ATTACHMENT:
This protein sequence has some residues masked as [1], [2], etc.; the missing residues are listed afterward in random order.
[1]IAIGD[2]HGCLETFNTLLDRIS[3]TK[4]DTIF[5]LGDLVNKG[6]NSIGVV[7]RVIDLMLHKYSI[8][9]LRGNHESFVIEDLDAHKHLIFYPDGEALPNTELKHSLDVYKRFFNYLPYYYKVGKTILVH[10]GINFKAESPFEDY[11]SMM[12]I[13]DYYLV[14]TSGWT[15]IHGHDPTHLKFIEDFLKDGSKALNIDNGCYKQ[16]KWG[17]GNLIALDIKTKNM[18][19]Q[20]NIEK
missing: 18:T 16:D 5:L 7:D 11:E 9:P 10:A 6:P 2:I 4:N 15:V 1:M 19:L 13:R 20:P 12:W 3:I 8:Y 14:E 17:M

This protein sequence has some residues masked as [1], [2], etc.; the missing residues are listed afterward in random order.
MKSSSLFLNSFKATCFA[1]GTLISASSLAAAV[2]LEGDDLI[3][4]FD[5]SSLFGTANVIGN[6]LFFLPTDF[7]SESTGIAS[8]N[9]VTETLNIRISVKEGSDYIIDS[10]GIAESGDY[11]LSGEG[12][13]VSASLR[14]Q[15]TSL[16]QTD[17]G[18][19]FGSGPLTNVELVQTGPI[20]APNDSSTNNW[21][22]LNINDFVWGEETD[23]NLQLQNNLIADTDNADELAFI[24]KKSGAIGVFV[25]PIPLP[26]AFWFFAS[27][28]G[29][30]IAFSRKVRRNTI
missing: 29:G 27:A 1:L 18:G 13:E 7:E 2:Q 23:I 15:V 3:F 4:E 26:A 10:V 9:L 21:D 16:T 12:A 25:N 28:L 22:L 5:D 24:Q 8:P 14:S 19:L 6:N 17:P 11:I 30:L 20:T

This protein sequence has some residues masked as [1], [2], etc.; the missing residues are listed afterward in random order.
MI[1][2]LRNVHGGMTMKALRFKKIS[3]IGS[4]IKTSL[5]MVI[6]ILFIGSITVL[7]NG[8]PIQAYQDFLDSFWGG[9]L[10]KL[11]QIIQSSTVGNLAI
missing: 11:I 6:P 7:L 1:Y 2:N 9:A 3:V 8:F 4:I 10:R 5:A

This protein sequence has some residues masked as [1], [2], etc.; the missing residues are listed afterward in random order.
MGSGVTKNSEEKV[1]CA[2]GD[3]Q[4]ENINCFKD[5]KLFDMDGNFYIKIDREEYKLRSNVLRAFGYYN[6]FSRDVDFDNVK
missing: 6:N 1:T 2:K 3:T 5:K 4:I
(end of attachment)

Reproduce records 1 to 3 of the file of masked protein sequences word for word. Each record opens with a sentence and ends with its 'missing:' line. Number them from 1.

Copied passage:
This protein sequence has some residues masked as [1], [2], etc.; the missing residues are listed afterward in random order.
[1]IAIGD[2]HGCLETFNTLLDRIS[3]TK[4]DTIF[5]LGDLVNKG[6]NSIGVV[7]RVIDLMLHKYSI[8][9]LRGNHESFVIEDLDAHKHLIFYPDGEALPNTELKHSLDVYKRFFNYLPYYYKVGKTILVH[10]GINFKAESPFEDY[11]SMM[12]I[13]DYYLV[14]TSGWT[15]IHGHDPTHLKFIEDFLKDGSKALNIDNGCYKQ[16]KWG[17]GNLIALDIKTKNM[18][19]Q[20]NIEK
missing: 18:T 16:D 5:L 7:D 11:E 9:P 10:A 6:P 2:I 4:N 15:V 1:M 19:L 13:R 20:P 12:W 3:I 8:Y 14:E 17:M

This protein sequence has some residues masked as [1], [2], etc.; the missing residues are listed afterward in random order.
MKSSSLFLNSFKATCFA[1]GTLISASSLAAAV[2]LEGDDLI[3][4]FD[5]SSLFGTANVIGN[6]LFFLPTDF[7]SESTGIAS[8]N[9]VTETLNIRISVKEGSDYIIDS[10]GIAESGDY[11]LSGEG[12][13]VSASLR[14]Q[15]TSL[16]QTD[17]G[18][19]FGSGPLTNVELVQTGPI[20]APNDSSTNNW[21][22]LNINDFVWGEETD[23]NLQLQNNLIADTDNADELAFI[24]KKSGAIGVFV[25]PIPLP[26]AFWFFAS[27][28]G[29][30]IAFSRKVRRNTI
missing: 29:G 27:A 1:L 18:G 13:E 7:E 2:Q 23:I 15:V 3:F 4:E 26:A 10:V 9:L 21:D 16:T 12:A 25:N 28:L 22:L 5:D 24:Q 8:P 14:S 19:L 6:N 17:P 11:I 30:L 20:T

This protein sequence has some residues masked as [1], [2], etc.; the missing residues are listed afterward in random order.
MI[1][2]LRNVHGGMTMKALRFKKIS[3]IGS[4]IKTSL[5]MVI[6]ILFIGSITVL[7]NG[8]PIQAYQDFLDSFWGG[9]L[10]KL[11]QIIQSSTVGNLAI
missing: 11:I 6:P 7:L 1:Y 2:N 9:A 3:V 8:F 4:I 10:R 5:A